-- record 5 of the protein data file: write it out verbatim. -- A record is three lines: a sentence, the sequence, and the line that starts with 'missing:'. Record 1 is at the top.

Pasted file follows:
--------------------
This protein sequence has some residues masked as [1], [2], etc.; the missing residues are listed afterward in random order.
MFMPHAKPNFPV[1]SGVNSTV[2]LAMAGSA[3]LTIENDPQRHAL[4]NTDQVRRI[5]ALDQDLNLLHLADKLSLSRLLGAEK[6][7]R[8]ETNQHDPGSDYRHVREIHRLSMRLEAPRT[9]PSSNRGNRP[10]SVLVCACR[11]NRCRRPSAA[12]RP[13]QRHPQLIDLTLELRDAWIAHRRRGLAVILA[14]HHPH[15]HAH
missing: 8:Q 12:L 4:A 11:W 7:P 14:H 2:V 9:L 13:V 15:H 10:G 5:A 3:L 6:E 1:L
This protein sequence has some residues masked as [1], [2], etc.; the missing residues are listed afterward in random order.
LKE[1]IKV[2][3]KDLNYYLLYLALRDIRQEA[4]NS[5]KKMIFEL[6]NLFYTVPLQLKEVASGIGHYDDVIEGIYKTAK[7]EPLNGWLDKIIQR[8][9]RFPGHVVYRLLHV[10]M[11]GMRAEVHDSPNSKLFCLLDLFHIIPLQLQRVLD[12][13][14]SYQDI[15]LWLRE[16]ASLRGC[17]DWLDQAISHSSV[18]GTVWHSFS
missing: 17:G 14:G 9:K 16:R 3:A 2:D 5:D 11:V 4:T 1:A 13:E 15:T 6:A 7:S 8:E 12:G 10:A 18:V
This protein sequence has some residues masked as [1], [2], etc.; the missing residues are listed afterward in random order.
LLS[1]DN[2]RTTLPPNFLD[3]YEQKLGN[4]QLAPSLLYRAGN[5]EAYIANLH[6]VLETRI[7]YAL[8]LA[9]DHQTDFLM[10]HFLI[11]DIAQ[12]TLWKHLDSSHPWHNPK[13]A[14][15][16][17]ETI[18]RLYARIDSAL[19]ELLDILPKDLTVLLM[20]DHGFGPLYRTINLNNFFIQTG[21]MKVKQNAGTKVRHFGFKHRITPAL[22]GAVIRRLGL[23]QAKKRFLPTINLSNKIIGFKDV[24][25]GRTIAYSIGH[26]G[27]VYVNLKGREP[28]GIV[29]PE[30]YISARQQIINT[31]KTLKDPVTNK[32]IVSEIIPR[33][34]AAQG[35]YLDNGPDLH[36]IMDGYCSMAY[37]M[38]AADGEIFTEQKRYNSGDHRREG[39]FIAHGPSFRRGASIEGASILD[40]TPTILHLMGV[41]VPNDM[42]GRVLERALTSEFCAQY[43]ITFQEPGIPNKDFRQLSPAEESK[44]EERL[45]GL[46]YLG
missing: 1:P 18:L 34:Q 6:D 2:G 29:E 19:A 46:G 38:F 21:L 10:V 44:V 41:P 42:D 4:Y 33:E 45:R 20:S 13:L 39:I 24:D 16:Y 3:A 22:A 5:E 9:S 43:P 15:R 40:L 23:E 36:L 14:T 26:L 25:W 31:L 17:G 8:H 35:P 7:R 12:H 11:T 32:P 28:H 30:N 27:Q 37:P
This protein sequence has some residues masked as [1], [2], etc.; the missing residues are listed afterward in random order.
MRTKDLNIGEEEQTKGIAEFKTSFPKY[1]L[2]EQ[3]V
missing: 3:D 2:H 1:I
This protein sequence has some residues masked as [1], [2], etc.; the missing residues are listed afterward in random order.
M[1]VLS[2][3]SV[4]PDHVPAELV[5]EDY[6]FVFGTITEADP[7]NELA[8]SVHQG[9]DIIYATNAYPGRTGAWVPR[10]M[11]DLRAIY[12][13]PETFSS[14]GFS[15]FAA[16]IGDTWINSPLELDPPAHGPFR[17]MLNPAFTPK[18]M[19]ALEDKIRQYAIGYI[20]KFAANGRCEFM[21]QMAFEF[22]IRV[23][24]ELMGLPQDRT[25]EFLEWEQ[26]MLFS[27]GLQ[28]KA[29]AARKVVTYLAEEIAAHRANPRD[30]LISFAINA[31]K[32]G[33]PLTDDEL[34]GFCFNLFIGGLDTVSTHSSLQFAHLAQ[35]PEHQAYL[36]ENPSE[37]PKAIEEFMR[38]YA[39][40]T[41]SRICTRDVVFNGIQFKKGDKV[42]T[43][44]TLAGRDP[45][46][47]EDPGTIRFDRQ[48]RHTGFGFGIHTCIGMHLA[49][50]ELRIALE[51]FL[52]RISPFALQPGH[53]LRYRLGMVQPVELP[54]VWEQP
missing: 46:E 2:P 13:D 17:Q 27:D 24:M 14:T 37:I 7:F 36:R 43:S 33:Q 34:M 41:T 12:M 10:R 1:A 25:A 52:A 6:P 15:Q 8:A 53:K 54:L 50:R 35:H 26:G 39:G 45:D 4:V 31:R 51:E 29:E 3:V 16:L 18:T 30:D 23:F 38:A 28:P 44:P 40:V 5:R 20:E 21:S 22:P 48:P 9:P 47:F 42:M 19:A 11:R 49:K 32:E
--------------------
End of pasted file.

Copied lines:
This protein sequence has some residues masked as [1], [2], etc.; the missing residues are listed afterward in random order.
M[1]VLS[2][3]SV[4]PDHVPAELV[5]EDY[6]FVFGTITEADP[7]NELA[8]SVHQG[9]DIIYATNAYPGRTGAWVPR[10]M[11]DLRAIY[12][13]PETFSS[14]GFS[15]FAA[16]IGDTWINSPLELDPPAHGPFR[17]MLNPAFTPK[18]M[19]ALEDKIRQYAIGYI[20]KFAANGRCEFM[21]QMAFEF[22]IRV[23][24]ELMGLPQDRT[25]EFLEWEQ[26]MLFS[27]GLQ[28]KA[29]AARKVVTYLAEEIAAHRANPRD[30]LISFAINA[31]K[32]G[33]PLTDDEL[34]GFCFNLFIGGLDTVSTHSSLQFAHLAQ[35]PEHQAYL[36]ENPSE[37]PKAIEEFMR[38]YA[39][40]T[41]SRICTRDVVFNGIQFKKGDKV[42]T[43][44]TLAGRDP[45][46][47]EDPGTIRFDRQ[48]RHTGFGFGIHTCIGMHLA[49][50]ELRIALE[51]FL[52]RISPFALQPGH[53]LRYRLGMVQPVELP[54]VWEQP
missing: 46:E 2:P 13:D 17:Q 27:D 24:M 14:T 37:I 7:F 36:R 43:S 33:Q 34:M 41:T 12:M 10:R 1:A 25:A 52:A 6:P 15:Q 8:A 53:K 54:L 50:R 35:H 26:G 39:G 45:D 4:V 31:R 51:E 29:E 3:V 16:L 18:T 30:D 23:F 38:A 28:P 44:P 40:V 5:R 20:E 21:S 22:P 48:P 9:P 47:F 42:M 19:A 11:R 49:K 32:E